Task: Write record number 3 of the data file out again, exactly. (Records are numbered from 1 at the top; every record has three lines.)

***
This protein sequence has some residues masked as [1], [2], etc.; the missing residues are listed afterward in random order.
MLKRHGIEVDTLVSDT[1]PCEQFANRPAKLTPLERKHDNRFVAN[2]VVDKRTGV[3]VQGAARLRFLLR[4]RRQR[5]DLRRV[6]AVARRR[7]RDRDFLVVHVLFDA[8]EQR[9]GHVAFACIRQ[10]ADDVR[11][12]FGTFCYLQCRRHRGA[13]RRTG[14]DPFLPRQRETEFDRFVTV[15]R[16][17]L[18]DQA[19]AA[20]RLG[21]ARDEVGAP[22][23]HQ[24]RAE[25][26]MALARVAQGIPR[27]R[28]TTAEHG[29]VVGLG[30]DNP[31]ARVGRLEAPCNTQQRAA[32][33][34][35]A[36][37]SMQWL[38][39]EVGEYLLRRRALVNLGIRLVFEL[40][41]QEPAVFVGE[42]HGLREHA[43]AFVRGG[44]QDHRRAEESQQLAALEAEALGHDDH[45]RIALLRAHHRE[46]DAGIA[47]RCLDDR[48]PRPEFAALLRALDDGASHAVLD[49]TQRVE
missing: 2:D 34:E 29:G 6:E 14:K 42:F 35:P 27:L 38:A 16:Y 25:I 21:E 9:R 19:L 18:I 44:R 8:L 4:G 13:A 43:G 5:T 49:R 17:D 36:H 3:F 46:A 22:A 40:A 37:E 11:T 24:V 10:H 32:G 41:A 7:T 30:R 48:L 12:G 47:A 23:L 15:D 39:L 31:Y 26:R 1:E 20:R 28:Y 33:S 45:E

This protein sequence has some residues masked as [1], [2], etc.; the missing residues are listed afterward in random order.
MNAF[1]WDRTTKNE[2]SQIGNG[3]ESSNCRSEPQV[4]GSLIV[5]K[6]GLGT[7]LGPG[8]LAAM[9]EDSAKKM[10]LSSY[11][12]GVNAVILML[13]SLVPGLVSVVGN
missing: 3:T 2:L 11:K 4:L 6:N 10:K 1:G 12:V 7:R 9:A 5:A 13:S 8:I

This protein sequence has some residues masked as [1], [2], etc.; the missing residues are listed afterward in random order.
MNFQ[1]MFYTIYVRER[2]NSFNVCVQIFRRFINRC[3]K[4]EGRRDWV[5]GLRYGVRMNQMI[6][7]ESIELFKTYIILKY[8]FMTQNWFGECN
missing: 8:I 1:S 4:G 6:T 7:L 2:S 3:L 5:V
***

This protein sequence has some residues masked as [1], [2], etc.; the missing residues are listed afterward in random order.
MNFQ[1]MFYTIYVRER[2]NSFNVCVQIFRRFINRC[3]K[4]EGRRDWV[5]GLRYGVRMNQMI[6][7]ESIELFKTYIILKY[8]FMTQNWFGECN
missing: 8:I 1:S 4:G 6:T 7:L 2:S 3:L 5:V